Five signs the Tories are losing the plot

Anyone noticed the Conservatives behaving a bit oddly lately?

Anyone noticed the Conservatives behaving a little strangely recently?

We have, and we suspect it’s down to the party panicking after being caught with no answers to the living standards crisis.

The detoxification of the Tory brand appears to have been abandoned, but there are several other signs the party is beginning to lose the plot:

1) Green levies

As well as blaming rising energy prices on so-called green levies, David Cameron is reported to have told aids the government should “get rid of all this green crap”.

Downing Street has rebutted the allegation, but it doesn’t seem particularly far fetched to suppose that Cameron might have said such a thing. He has, after all, spent recent weeks trying to blame the rise in the cost of energy almost entirely on so-called ‘green levies’.

And to think, at one time Cameron promised to lead the ‘greenest government ever’.

2) Too many of us are too thick to get on, according to Boris

While there was something of a brouhaha last week over Boris Johnson’s speech to the Centre for Social Justice – the core of the Mayor’s speech was the uncontroversial point that economic equality (as opposed to less inequality) is impossible – his comments about IQ were more revealing. In effect, the Mayor wrote off a large swathe of the population as too stupid to ever achieve anything.

IQ is an attractive myth if you are one of those in a position of power or wealth, but a myth all the same. The children of wealthier parents are more likely to go to the best schools (properties in desirable catchment areas cost on average 42 per cent more), eat the best food, have access to ‘high culture’ and a place to do their homework. They also benefit from a number of other forms of social and cultural ‘capital’ their working-class counterparts lack. Nurture has at least as big an influence as ‘IQ’.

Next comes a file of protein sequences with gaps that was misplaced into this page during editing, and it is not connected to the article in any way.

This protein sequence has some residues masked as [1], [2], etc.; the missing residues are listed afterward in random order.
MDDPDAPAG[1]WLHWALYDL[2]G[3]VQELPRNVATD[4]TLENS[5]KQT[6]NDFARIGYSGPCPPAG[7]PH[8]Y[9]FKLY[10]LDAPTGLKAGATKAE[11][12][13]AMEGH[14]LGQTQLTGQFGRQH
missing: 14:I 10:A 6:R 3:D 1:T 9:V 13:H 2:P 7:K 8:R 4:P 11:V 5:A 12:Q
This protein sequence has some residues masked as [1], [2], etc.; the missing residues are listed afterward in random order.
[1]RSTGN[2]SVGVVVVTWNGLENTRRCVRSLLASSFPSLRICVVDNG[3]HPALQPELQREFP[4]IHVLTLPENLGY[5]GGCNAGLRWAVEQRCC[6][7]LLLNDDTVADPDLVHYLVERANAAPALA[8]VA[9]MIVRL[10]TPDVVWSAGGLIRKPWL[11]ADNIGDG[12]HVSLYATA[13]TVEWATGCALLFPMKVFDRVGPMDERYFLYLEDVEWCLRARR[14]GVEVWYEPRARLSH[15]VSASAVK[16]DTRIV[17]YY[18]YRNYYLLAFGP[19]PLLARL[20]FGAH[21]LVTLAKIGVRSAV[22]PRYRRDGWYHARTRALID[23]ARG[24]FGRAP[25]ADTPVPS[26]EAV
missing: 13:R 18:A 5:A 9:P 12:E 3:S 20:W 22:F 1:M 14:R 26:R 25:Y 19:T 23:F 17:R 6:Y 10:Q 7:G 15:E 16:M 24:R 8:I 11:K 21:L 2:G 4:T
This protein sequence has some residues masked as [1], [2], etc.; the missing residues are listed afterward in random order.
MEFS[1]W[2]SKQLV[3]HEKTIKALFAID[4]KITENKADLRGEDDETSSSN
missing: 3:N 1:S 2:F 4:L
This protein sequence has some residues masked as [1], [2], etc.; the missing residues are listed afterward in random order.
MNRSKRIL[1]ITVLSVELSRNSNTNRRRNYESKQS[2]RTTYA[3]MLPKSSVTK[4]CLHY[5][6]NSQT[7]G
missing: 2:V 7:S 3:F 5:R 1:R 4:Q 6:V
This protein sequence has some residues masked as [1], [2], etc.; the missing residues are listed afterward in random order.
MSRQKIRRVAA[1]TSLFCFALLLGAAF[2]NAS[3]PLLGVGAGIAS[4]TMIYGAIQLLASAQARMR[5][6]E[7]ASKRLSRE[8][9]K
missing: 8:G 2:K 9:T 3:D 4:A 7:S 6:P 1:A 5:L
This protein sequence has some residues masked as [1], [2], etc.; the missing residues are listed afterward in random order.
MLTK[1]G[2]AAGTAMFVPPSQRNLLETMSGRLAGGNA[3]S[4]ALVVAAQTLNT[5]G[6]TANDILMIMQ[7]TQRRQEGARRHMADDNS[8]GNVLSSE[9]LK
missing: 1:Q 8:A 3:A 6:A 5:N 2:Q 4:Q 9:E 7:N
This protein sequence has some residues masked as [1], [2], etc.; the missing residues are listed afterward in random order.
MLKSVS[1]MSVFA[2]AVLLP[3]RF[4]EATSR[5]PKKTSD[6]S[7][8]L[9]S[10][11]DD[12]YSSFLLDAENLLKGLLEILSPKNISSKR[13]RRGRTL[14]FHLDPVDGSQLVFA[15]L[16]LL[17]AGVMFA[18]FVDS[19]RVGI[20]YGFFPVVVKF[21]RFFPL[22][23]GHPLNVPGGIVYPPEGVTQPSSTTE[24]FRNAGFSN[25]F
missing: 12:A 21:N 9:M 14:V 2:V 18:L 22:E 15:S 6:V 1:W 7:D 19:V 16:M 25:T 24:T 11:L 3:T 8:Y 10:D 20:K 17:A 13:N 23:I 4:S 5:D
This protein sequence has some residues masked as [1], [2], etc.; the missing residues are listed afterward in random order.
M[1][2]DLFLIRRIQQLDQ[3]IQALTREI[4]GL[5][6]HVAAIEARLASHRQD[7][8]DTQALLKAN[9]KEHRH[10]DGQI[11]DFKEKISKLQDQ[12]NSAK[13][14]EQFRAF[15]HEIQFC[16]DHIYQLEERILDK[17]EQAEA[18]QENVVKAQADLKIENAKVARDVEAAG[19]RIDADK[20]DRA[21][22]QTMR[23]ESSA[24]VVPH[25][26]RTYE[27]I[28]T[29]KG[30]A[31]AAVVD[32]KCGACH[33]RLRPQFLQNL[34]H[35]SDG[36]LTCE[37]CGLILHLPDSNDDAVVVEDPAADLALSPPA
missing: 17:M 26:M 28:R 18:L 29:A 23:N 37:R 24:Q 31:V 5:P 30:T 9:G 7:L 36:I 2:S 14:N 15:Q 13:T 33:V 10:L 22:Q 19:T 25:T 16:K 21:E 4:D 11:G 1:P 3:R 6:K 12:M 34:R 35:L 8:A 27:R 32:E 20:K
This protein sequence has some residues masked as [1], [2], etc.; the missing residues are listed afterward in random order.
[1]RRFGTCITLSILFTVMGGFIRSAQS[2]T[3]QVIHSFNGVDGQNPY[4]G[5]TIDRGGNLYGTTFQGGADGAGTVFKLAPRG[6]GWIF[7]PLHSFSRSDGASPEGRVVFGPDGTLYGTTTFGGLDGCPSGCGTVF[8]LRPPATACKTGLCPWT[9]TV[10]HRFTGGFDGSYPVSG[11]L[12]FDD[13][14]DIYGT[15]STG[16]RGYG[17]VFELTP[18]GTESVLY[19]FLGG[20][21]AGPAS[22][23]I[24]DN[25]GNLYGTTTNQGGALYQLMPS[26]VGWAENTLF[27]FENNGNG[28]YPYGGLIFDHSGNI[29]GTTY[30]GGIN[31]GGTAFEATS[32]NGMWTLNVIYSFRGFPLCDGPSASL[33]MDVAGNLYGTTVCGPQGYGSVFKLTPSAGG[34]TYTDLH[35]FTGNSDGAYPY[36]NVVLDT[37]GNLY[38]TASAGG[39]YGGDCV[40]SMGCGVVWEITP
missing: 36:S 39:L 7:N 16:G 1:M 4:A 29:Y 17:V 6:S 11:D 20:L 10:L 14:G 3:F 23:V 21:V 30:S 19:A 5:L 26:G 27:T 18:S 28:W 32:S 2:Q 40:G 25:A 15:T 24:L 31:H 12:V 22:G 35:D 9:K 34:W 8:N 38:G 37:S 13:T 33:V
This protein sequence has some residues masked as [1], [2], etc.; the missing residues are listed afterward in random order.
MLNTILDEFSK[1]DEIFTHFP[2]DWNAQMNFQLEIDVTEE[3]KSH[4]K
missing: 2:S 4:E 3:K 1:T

3) Putting VAT on food and childrens’ toys

The Free Enterprise Group is a group of Tory MPs who unsurprisingly advocate a greater role for the market. Treasury minister Sajid Javid is among the group’s members. Last month the group set out seven demands ahead of George Osborne’s Autumn statement this Thursday, one of which was for an end to VAT exemptions and the reduced rate currently applied to many essential items.

This would lead to big increases in the price of zero rated items such as prescriptions, train tickets and food and children’s clothes.

4) Bizarre comparisons of Ed Miliband to Marx, Engels and even Stalin

In George Orwell’s dystopian novel Nineteen Eighty Four, head of the omnipresent government is Big Brother, a quasi-divine leader who persecutes all individualism as ‘thought crime’. While the link between Stalin and Big Brother is somewhat tenuous, the latter is at least a hint toward Stalin’s regime.

Tory HQ appears to believe, however, that it is Ed Miliband who Orwell is referring to

Twitter CCHQ

Tory hyperbole over Ed Miliband since he announced an proposed energy price freeze at Labour party conference goes right to the top. At Prime Minister’s Questions last week David Cameron said that Mr Miliband was “no longer a follower of Marx” but “loving Engels instead”.


5) Lying about history is fine, provided it makes you feel good

Tory grandee Charles Moore is a former editor of The Daily Telegraph, The Sunday Telegraph and The Spectator. I don’t think it’s too far fetched to say that he is fairly representative of Tory opinion. Observe, then, an interesting paragraph in his recent review of Conservative MP Daniel Hannan’s book on the Anglosphere. Largely favourable, Moore does, however, disagree with Hannan’s history. But nevermind that, he writes, for “Getting its history wrong is part of being a nation”:

The way Hannan gets ours wrong works to the good. Even if it is not always true that we have upheld liberty and the law, it helps us to do better if we believe that this is our special role in the world. In all countries, at all times, there are a shocking number of people who want to diminish freedom.

In other words, nevermind the fact that the British Empire was very often not a place of milk and honey, it makes us feel better about ourselves if we believe it was.

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